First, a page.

Oh what a tangled web we weave,

when first we practise to deceive

wrote some guy from days of yore who knew a lot about kings.

Now some guy from today has taken up the theme in NBC's sprawling Kings, not like anything you've seen before on TV (at least in its beginning), a show with a bright past, though perhaps a checkered future.

The old guy was Sir Walter Scott, whose epic poem Marmion, a convoluted tale of war and love and intrigue in the aristocracy and the church, was a great sensation 200 years ago. Its first edition of 2,000 copies, priced at more than $1,000 each in today's money, sold out in a couple of months.

The new guy is Michael Green, who spent even more of NBC Universal's money than that total on tonight's two-hour premiere about war and love and intrigue in the aristocracy, with religious overtones, a show that spins webs in the webs of the webs, laying out more oh-my-gosh instants than a season's worth of most series.

Sadly, as so often happens, the grandeur and surprise settle toward soapiness when the show moves into future episodes, as various high-level evildoers battle each other for power, money, and hot sex partners, while the good-hearted folk fret and risk their lives for more noble causes.

Kings is being touted as a modern version of David and Goliath, a story everybody knows, and early on, a handsome, brave country bumpkin named David (who is his mother's seventh son) single-handedly blows up a Goliath tank, the premier weapon of his country's enemies.

Half of us (or more), however, would have to go to the Bible, or the Internet, to find out what happened after the little fella slew the giant back in the day, and that story is the meat of Kings, altered, one hopes, to provide surprises for those who already know the original.

Come to think of it, those folks will probably all be watching Extreme Makeover: Home Edition. And, as some other old guy wrote long ago: Therein hangs a tale.

Kings had originally been slated for Thursdays at 10 p.m., about as cushy a spot as there is on the decimated NBC prime-time schedule, since all the zombies will continue to tune to the channel after ER closes forever in that time slot in a few weeks.

But no. Goliath appeared at the network's gates, and no one even thought of throwing a rock at him. Southland, a show about cops in L.A., a little (like 95 percent) less esoteric than what Kings is offering, and a lot more likely to succeed, took the slot. It comes from John Wells, TV production mogul and executive producer of ER. Michael Green may have worked on Smallville and Everwood and Heroes, but he's never been a show runner.

Sorry, David, if NBC hasn't had solid success, outside of football, for 30 years on Sundays at 8.

Still, Green's no creative slouch. He's heavy into superheroes, a regular contributor to DC Comics, with a deal to help adapt the Green Lantern into a film franchise, which, if he can give it the economic bite of Spider-Man and Batman, will free him forever from TV chores.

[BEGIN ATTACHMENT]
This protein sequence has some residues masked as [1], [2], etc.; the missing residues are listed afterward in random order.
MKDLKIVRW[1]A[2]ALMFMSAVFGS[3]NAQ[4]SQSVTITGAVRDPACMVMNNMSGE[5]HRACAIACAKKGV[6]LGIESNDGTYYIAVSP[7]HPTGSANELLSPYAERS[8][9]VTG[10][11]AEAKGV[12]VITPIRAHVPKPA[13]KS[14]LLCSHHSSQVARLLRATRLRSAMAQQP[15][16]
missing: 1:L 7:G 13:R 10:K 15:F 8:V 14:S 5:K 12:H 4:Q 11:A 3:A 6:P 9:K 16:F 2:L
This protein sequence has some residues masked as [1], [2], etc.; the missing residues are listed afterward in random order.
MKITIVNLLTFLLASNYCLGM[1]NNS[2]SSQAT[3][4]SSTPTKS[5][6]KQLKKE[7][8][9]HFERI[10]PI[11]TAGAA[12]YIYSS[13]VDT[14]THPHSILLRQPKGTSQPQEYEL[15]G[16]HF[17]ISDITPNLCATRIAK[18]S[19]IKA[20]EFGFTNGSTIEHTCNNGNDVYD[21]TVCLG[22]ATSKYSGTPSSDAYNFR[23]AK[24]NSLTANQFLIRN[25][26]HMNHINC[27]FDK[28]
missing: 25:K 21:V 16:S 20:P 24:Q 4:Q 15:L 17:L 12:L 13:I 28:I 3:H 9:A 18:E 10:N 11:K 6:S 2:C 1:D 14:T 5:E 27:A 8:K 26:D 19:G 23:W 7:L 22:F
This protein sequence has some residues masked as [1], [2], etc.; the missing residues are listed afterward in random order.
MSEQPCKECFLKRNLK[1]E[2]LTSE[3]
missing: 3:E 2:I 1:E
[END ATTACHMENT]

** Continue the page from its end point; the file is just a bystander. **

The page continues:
Kings is set not so long ago, like about a year, and very far away in the mythical kingdom of Gilboa, which just happens also to be the name of the ridge where part of the border between Israel and the West Bank was laid down in 1949, and also the place where the Bible's King Saul died in battle. Gilboa is battling a country called Gath, which just happens also to be the name of the birthplace of the original Goliath.

All of this comes in the category of things you can learn when reading articles about TV, giving you ammunition when idiots at cocktail parties say the entire medium is vapid and bankrupt.

Most of the action takes place in the magnificent new capital city of Shiloh (look it up), built, in the show, by King Silas Benjamin, played very imposingly by the usually scary Ian McShane (Deadwood), but created for television, in the long views, by a little computer work on New York City, and, in the short ones, by careful selection of Big Apple locations.

They drive Chevy Suburbans, among other recognizable American and European cars, in Gilboa, suitable for this place that has a contemporary Euro-American feel.

Except the immensely popular (for now, oh-my-gosh) king is all-powerful (almost, oh-my-gosh), and he has a fancy court, and a spiritual adviser who helps him decide whether God does or does not want him to be king, even if God is dead to most citizens of the land.

There's a queen and a prince and princess, all quite contemporary, various cabinet and military folk, and this David kid, who becomes a national hero. The characters, especially the king (thank you, Mr. McShane), are quite complex, and the story twists and turns relentlessly as people serially get caught in the spiders' goo and fight to release themselves.

Everyone complains there's nothing new on TV, with its endless string of doctors, cops and lawyers and 10,000 numbing examinations of what is supposedly real life. Not too many shows, though, about a made-up country and a guy who decided God wanted him to be king when a swarm of butterflies landed on his head.

Don't expect it all to make logical sense, but Kings deserves a look. Unlike King Silas' subjects, if you decide to withdraw your fealty a week or two down the road, you won't be executed.

Jonathan Storm:

TV Review


Premieres tonight at 8

on NBC10.

Contact television critic Jonathan Storm privately at 215-854-5618 or jstorm@phillynews.com. Read his recent work at http:// go.philly.com/jonathanstorm.